Scenes that require depth have the greatest impact in Screen X

The X (더 엑스) – N/A

The X (더 엑스)

The X (더 엑스)

Commissioned by film production powerhouse CJ CGV, short film The X (더 엑스) has been specifically created with the purpose of experimenting with Screen X technology. By utilising the space either side of the screen, Screen X intends for films to be a more immersive experience for audiences.

In order to fully explore the possibilities offered by the technology, famed director Kim Jee-woon (김지운) has been brought on board to helm the short film, while stars Kang Dong-won, Shin Min-ah, and E Som fill the roles within the spy thriller. The story itself is intended as a tongue-in-cheek parody of the spy sub-genre, and in all honesty is rather inconsequential. Ultimately The X is intended as an experiment, and as such it deifies review. Instead, it is more apt to discuss the pros and cons of Screen X technology, as director Kim and his team only somewhat succeed  in exploiting the extra space they have been afforded.

New camera technology allows for a more immersive experience

New camera technology allows for a more immersive experience

The Good

Screen X is indeed an immersive experience when employed correctly. One of the earliest scenes features Kang Dong-won in a room filled with light reflected from a ’70s disco ball, and when the screen expands to envelop the audience it does truly feel like being within the film itself. There are two or three shots such as this within The X, and in each case the film looked quite stunning as the extra depth generated genuinely creates a feeling of immersion within the events on screen.

By director Kim’s own admission during a press conference at BIFF 2013, there was only one particular sequence he focused on within the film, and it shows. The car chase sequence is short but thrilling, as motorcycles and cars weave through all three of the screens and into adjacent areas, with the action flowing well throughout. Director Kim’s incredible vision for action is fully on display during these scenes, and as villains are mown down in hails of bullets their bodies and motorcycles fly from one screen to the next. The manner in which such devices are executed allows the audience to follow the carnage naturally, before moving back to the action on the central screen. While short, it’s an impressive sequence that utilises the technology well.

Action scenes tend to stay centrally located, rather than exploit the extra space

Action scenes tend to stay centrally located, rather than exploit the extra space

The Bad

The chief issue with The X is that director Kim hasn’t adjusted his directing skills in order to fully exploit what Screen X technology provides. The story and action are continually centrally located, and when the side screens suddenly appear it is extremely jarring and pulls the audience from the film easily. Throughout The X this is a key problem, as rather than gradually guide the audience from one screen to another, the impromptu flash of a new screen unexpectedly appearing is quite frustrating and distracting. Moreover what often appears on the peripheral screens is of little importance anyway. When Agent Fingers (E Som) uses her computer, for example, images of her PC screen appear on the outer cinema screens – extremely odd considering she is looking it in the central area. As such, several members of the audience complained they didn’t know where to look, or what action to follow.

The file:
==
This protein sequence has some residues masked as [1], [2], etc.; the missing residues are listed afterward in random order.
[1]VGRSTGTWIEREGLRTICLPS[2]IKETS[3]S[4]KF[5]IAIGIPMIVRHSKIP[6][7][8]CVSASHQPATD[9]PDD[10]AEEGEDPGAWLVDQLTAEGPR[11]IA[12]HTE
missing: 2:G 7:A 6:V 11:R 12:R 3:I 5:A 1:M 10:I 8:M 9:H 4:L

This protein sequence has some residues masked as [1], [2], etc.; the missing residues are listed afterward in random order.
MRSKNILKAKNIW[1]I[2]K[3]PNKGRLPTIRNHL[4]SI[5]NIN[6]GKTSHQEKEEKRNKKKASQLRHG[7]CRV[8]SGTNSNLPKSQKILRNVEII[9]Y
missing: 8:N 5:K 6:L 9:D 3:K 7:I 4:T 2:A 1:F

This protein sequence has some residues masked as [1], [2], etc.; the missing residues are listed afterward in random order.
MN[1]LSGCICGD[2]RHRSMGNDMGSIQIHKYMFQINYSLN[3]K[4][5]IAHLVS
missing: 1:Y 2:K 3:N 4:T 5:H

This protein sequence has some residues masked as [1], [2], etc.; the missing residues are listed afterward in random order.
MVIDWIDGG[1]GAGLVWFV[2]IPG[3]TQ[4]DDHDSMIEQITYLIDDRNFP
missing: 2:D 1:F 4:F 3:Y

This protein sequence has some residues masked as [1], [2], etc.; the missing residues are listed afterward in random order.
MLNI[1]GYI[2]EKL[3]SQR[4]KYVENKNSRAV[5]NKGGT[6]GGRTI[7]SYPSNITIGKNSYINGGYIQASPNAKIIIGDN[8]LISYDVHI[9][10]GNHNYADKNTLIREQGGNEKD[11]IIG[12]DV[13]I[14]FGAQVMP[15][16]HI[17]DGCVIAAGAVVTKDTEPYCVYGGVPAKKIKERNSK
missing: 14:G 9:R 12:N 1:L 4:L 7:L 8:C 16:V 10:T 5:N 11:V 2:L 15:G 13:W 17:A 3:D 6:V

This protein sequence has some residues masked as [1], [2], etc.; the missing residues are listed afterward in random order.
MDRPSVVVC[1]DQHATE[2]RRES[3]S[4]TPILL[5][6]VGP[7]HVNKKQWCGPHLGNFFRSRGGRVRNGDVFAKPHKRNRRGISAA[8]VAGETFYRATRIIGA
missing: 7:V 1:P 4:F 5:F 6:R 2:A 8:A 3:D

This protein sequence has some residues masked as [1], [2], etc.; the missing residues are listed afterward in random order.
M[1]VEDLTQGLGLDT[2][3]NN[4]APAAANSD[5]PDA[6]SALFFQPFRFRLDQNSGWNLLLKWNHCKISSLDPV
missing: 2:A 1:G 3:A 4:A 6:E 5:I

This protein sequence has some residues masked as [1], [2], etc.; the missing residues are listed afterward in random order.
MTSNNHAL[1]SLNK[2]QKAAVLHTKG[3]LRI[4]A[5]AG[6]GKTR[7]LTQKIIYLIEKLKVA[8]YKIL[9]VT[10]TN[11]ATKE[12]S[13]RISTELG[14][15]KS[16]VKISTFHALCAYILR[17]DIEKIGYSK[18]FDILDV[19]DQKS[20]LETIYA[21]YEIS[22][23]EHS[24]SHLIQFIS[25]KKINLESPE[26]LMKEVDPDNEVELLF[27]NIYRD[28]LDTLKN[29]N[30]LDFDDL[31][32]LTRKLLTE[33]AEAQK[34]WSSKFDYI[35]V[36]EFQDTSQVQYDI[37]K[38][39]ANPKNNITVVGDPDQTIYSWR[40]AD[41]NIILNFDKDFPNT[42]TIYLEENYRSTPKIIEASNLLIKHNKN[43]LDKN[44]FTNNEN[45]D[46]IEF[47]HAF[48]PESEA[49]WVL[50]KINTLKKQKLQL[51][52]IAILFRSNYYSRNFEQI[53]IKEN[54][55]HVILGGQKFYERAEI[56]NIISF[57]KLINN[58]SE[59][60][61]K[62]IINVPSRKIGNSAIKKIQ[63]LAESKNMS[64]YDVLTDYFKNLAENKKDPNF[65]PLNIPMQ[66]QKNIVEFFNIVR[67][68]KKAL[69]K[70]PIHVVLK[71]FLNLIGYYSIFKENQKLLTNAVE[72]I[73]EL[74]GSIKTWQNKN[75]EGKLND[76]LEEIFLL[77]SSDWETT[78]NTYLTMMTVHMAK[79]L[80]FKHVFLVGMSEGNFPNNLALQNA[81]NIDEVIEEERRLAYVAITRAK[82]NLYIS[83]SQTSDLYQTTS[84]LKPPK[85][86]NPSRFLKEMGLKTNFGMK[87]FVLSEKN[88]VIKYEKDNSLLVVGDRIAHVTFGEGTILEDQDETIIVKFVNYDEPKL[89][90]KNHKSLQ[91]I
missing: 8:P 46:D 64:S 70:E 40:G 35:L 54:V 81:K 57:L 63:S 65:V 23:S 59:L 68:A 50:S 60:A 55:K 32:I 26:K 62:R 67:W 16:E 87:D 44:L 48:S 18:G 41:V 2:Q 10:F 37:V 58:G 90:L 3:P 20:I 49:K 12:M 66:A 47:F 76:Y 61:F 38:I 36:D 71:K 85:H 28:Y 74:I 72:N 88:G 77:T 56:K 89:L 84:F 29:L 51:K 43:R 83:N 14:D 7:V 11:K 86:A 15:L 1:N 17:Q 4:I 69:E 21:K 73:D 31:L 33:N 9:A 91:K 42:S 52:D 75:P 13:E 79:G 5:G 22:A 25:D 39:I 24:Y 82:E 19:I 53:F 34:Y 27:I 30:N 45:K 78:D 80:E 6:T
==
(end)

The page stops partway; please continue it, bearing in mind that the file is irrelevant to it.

Another issue with Screen X is actually within the cinema itself. Unless a cinema is equipped with the two additional (angled) side screens, the film must be projected onto the walls of the room. This may seem a minor quibble, however in attempting to follow a story from one area of the room to another the 90 degree angles of the cinema walls made the transitions awkward and interrupted the flow. This also begs further questions as to whether cinema chains will want to refit screens to provide such an experience or, perhaps more importantly, if other directors will wish to use the medium in the first place to justify such expenditure.

Currently Screen X is an interesting concept, although at this early stage is somewhat gimmicky. However the same was said of 3D and 4DX once upon a time, and it will be interesting to see whether industry professionals decide to take the technology a step further and make it a permanent feature of the cinema-going experience.

Scenes that require depth have the greatest impact in Screen X

Scenes that require depth have the greatest impact in Screen X

Verdict:

The X is ultimately a technological experiment rather than a short film. Commissioned by CJ CGV and directed by auteur Kim Ji-woon, the production is intended as a showcase for Screen X technology which employs two additional, peripheral screens. Aside from an impressive car chase and one of two key shots, director Kim and his team generally fail to exploit the potential offered by Screen X making it feel somewhat gimmicky, although time will tell if the industry adopts what’s on offer.

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Busan International Film Festival (제18회 부산국제영화제) Festival News Korean Festivals 2013
The 18th Busan International Film Festival

BIFF 2013: Gala Presentation, New Currents, and Open Cinema

The 18th Busan International Film Festival

The 18th Busan International Film Festival